- Bacterial resistance to antibiotics causes more about 23,000 deaths annually.
- Breast milk helps newborns fight bacterial infections
- Researchers discover natural sugars that can reduce human dependence on antibiotics
Washington DC, August 22, 2017 : Newborns and infants are highly susceptible to bacterial infections and diseases. In the face of medical challenges, young mothers tend to look for remedies that cater to the problem with the least possible side-effects. In a latest study by a Washington DC University, it has been revealed that the mother’s milk consists of a unique blend of fats, proteins, and sugars that help protect babies against bacterial infection.
As per the World Health Organization (WHO) guidelines, mother’s milk is supposed to be the only nutrition for a newborn for the first six months.
Breastfeeding is one of the key phases to nurture a newborn. Combined with antibodies and nutrients, the practice is not only beneficial to the baby but for the mothers as well.
Breast milk addresses a multitude of problems and diseases in children,
- Lowers risk of allergies and asthma
- Reduces respiratory illnesses and chances of diarrhea.
Apart from these, researches have not revealed that it also helps babies fight against bacterial infections.
An interdisciplinary team of doctors and chemists at the Vanderbilt University have discovered that carbohydrates in a mother’s milk possess a complex blend of antibacterial properties. Additionally, the research also revealed that apart from their own qualities, the presence of these carbohydrates also enhances the efficacy of antibacterial proteins present in the milk.
Calling it an example of a comprehensive antimicrobial action by the carbohydrates present in the mother’s milk, according to Steven Townsend, the director of the study, “One of the remarkable properties of these compounds is that they are clearly non-toxic, unlike most antibiotics”, as per a report by ANI.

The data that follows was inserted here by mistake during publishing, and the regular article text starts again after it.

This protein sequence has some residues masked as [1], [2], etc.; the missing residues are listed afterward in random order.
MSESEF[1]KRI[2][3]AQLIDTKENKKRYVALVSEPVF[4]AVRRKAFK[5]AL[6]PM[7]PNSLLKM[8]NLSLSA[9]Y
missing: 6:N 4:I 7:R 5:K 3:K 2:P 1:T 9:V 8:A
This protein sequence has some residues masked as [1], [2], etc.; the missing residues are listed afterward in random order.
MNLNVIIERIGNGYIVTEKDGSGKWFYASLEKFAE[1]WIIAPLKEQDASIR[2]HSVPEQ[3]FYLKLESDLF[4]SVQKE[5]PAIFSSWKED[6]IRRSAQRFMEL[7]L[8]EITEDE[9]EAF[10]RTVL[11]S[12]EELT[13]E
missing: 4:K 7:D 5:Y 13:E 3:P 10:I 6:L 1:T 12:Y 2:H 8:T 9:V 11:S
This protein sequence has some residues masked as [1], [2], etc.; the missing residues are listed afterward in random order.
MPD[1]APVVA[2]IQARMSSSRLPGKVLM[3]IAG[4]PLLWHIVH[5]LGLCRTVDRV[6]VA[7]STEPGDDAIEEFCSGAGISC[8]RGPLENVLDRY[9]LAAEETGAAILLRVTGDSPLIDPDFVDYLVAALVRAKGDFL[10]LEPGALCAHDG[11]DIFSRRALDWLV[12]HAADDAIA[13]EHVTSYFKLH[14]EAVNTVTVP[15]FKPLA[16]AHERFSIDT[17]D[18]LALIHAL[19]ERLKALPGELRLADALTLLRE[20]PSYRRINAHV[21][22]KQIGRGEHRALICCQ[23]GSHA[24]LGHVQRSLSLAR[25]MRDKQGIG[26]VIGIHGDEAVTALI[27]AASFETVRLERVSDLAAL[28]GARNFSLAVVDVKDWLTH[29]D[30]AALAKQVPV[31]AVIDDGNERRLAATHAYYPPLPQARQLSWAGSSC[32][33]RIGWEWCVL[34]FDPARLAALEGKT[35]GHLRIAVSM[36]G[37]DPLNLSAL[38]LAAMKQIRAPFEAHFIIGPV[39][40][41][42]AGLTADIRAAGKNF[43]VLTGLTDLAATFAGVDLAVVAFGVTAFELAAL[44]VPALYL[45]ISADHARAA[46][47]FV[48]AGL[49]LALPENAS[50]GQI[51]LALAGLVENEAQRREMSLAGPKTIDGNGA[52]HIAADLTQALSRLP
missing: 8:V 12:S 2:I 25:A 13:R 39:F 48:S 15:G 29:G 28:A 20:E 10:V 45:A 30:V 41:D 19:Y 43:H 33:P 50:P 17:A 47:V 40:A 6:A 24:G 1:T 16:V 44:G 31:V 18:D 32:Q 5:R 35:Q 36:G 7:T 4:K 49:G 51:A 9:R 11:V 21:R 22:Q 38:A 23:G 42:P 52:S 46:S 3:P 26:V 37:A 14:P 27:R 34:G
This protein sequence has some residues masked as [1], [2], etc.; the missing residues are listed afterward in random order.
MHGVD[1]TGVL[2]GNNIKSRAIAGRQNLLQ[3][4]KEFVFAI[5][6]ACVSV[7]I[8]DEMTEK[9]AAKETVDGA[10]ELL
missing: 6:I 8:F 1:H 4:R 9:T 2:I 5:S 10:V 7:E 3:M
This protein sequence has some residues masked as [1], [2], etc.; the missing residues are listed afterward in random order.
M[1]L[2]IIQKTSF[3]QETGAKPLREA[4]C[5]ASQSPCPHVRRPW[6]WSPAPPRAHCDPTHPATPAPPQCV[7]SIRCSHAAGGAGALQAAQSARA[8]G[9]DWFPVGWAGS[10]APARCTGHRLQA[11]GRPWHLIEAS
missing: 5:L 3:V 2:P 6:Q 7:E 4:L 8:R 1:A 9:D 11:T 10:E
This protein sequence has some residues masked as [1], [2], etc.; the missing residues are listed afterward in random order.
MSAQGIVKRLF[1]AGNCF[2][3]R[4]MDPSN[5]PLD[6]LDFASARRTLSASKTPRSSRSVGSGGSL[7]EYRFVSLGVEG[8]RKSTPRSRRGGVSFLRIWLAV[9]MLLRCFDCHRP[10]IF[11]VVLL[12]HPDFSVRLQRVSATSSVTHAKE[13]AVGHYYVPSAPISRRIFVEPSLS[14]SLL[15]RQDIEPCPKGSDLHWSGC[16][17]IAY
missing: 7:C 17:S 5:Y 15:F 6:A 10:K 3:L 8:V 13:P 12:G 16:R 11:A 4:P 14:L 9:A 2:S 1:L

According to the data by Center for Disease Control and Prevention, bacterial resistance to antibiotics causes about 23,000 deaths annually.
Additionally researchers asserted that pregnant women are the most common hosts to group B strep bacteria, which cause severe infections in newborns. These infections often lead to pneumonia or sepsis, and in extreme cases death due to the absence of properly developed defense mechanisms in newborns.
However, group B strep bacteria rarely infect babies.
This motivated the researches to undertake a research to address the growing number of deaths and to probe whether the mother’s milk contains specific protective compounds that fight these bacteria in babies.
Previously, it was believed by biochemists that proteins are the most important followed by carbohydrates. “Far less is known about the function of sugars, and as a trained glycoprotein chemist, I wanted to explore their role,” asserted Townsend.
For the research, the carbohydrate in human milk, also known as oligosaccharides, was collected from different donor samples. The samples were then summarized with a mass spectrometry technique that is used to identify large biomolecules. The obtained compound was then added to strep cultures which were then observed using a microscope.
The study showed that the sugars found in breast milk in such cases can act as anti-biofilms agents. To put it simply, the researchers observed that the sugars not only sensitized the target bacteria but also killed them. Some of the oligosaccharides directly fought the infecting bacteria. Additionally the carbohydrate compounds also broke down the biofilms that the bacteria form to protect themselves.
It ha been revealed that these powerful sugars can potentially become part of an antibacterial treatment for adults and infants alike, thus reducing our dependence on artificially produced antibiotics.
This study has been published and is now a part of the ACS Infectious Diseases journal.
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